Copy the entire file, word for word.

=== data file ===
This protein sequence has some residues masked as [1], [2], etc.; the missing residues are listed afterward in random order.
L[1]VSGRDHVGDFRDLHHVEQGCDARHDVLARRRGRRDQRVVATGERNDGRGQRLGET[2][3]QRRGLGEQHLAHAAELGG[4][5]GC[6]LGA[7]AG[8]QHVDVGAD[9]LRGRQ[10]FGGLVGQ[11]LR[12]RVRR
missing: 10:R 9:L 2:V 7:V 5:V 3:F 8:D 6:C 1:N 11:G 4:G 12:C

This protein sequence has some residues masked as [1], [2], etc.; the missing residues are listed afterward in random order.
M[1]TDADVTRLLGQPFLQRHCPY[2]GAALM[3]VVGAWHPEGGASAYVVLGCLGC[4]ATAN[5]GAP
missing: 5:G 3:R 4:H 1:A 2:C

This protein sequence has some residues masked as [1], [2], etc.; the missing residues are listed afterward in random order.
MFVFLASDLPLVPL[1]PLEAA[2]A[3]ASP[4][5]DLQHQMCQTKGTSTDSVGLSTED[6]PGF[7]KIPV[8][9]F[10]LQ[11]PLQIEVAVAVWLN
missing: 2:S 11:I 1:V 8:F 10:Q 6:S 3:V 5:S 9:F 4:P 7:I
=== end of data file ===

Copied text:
This protein sequence has some residues masked as [1], [2], etc.; the missing residues are listed afterward in random order.
L[1]VSGRDHVGDFRDLHHVEQGCDARHDVLARRRGRRDQRVVATGERNDGRGQRLGET[2][3]QRRGLGEQHLAHAAELGG[4][5]GC[6]LGA[7]AG[8]QHVDVGAD[9]LRGRQ[10]FGGLVGQ[11]LR[12]RVRR
missing: 10:R 9:L 2:V 7:V 5:V 3:F 8:D 6:C 1:N 11:G 4:G 12:C

This protein sequence has some residues masked as [1], [2], etc.; the missing residues are listed afterward in random order.
M[1]TDADVTRLLGQPFLQRHCPY[2]GAALM[3]VVGAWHPEGGASAYVVLGCLGC[4]ATAN[5]GAP
missing: 5:G 3:R 4:H 1:A 2:C

This protein sequence has some residues masked as [1], [2], etc.; the missing residues are listed afterward in random order.
MFVFLASDLPLVPL[1]PLEAA[2]A[3]ASP[4][5]DLQHQMCQTKGTSTDSVGLSTED[6]PGF[7]KIPV[8][9]F[10]LQ[11]PLQIEVAVAVWLN
missing: 2:S 11:I 1:V 8:F 10:Q 6:S 3:V 5:S 9:F 4:P 7:I